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Former H&H deputy news editor

Why are dead foals being dumped across South Wales?

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Dead foals are being dumped across South Wales, leading to fears that irresponsible breeders are getting rid of colts.

At least 14 dead foals have been dumped in the Vale of Glamorgan and Bridgend since mid-April – including four healthy-looking foals left at a fly-tipping spot in Cowbridge in the Vale (pictured).

Concerns are that the gypsy community – which includes one man estimated to run 2,700 coloured cobs in the area – is culling its male foals.

A local woman, who did not want to be named, has kept a diary of welfare issues relating to horses in Glamorgan. She has reported 12 dead foals to the authorities since 11 April.

“I believe they are definitely killing the colts,” she told H&H. “Some of the bodies have already been eaten by animals, so it’s hard to tell their sex, but the others are colts.”

The RSPCA said it was suspicious about the cause of death of the four foals dumped on 4 May in Cowbridge.

A spokesman said the animals were not emaciated and there were no visual signs of cause of death, though blood was spotted on the lower part of one foal’s leg and another had blood visible in its mouth.

Inspector Christine McNeil said: “With no other evidence, it is difficult to tell exactly what has happened to these foals.

“Although they may have died from natural causes or been put to sleep for a legitimate reason, the fact that they are all seemingly healthy young foals does arouse
some suspicion.”

A spokesman said the charity was investigating the deaths, but would not comment on the foals’ gender.

Equine charity Redwings has been working extensively in the Vale of Glamorgan and has removed hundreds of ponies for welfare reasons this year.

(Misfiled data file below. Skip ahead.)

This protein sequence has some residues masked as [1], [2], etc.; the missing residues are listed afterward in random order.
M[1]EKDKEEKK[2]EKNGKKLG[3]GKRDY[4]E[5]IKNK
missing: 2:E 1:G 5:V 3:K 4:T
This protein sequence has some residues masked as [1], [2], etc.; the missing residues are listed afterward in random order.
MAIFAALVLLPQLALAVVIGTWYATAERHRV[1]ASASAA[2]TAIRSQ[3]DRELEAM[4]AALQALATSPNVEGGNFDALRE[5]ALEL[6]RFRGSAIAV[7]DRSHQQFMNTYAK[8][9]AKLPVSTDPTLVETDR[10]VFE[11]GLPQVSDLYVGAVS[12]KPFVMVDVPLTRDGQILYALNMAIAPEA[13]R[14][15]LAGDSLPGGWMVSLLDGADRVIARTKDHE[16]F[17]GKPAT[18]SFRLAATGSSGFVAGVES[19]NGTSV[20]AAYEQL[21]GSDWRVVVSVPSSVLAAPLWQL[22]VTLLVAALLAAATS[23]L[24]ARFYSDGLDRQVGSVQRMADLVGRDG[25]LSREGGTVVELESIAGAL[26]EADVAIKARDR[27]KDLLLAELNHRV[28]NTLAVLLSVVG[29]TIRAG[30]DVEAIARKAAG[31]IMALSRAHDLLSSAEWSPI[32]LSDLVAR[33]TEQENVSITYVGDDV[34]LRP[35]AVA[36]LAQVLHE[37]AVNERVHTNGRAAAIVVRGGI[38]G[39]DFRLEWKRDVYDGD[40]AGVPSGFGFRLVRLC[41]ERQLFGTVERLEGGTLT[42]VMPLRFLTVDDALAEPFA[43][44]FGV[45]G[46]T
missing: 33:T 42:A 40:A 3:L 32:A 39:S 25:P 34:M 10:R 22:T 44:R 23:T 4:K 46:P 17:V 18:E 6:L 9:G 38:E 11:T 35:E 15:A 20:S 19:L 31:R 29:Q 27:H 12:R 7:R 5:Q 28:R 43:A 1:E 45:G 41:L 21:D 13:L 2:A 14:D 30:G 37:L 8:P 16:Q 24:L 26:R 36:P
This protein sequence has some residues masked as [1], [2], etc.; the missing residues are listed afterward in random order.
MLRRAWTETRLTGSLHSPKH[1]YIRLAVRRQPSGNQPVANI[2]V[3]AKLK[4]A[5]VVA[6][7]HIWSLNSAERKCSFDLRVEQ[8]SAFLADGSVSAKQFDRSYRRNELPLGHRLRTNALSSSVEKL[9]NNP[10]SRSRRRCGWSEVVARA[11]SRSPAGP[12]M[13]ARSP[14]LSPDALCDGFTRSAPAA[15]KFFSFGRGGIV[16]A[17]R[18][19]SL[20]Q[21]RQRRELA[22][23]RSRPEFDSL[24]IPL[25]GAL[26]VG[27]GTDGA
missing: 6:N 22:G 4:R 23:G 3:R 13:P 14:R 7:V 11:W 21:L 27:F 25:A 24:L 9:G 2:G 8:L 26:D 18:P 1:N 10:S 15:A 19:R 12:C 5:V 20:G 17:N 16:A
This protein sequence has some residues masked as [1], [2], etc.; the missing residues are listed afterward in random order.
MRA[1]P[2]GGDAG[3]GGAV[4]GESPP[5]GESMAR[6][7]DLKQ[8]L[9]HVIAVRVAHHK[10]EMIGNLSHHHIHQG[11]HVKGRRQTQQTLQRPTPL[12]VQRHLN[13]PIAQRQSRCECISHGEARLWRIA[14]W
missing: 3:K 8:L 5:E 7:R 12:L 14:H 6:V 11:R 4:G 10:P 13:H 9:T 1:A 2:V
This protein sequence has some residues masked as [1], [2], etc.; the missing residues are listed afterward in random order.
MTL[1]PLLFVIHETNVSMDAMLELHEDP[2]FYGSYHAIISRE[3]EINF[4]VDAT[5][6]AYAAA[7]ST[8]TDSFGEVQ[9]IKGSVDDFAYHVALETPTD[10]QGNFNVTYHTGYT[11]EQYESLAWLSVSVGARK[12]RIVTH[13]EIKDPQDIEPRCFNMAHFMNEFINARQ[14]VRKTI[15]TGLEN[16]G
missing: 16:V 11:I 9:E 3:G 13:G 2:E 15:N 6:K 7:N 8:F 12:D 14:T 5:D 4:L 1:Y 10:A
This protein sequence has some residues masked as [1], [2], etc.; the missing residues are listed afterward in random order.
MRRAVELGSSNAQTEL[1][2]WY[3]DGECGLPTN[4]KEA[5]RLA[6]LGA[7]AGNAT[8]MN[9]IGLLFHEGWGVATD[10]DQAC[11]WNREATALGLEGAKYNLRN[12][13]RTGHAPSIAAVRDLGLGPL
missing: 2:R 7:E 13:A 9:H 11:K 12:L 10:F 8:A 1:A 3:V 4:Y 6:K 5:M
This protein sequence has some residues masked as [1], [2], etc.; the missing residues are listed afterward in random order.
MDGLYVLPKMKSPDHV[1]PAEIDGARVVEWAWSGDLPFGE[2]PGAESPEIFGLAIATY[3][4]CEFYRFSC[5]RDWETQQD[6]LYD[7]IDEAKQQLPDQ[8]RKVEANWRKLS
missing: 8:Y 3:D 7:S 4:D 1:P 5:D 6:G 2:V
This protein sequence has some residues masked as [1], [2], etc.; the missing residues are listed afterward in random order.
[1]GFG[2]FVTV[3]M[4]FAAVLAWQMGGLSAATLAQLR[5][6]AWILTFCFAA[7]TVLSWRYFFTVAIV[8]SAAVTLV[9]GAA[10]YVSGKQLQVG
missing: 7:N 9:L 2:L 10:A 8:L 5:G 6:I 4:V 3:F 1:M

Redwings’ vet Nic de Brauwere said: “If animals are dumped they are nearly always colts. We removed a group of ponies from Cardiff Airport in January and they were all colts.”

Colts are less highly prized than fillies in the travelling community and among breeders of semi-feral natives, as fewer stallions are needed to maintain horse numbers.

Mr de Brauwere said the charity was aware of the spate of foal dumpings, but added that the cause was “a matter of speculation” at the moment.

And Lee Hackett of the British Horse Society, whose local representative was called to some of the cases, said although they had no evidence that colts were being killed, he would not be surprised.

“The problems in this area are a magnified version of a widespread problem across the country – overproduction, the recession and poor prices for ponies, he said.

“While killing off colts is abhorrent it does not surprise me – it’s the next step from dumping them.”

It costs about £300 legally to dispose of a dead horse but it seems people are not willing to spend that.

A local horse owner told H&H: “They are dumping these dead horses and the council – which means the council tax payers – is paying for it.”

A Glamorgan council spokesman said: “We are concerned about the illegal dumping of dead horses. Ten horses have been dumped in the past two weeks.”

If you have information, contact the Vale of Glamorgan County Council in confidence, tel: 01446 700111.

This news story was first published in the current issue of H&H (7 June 2012)

Originally published on horseandhound.co.uk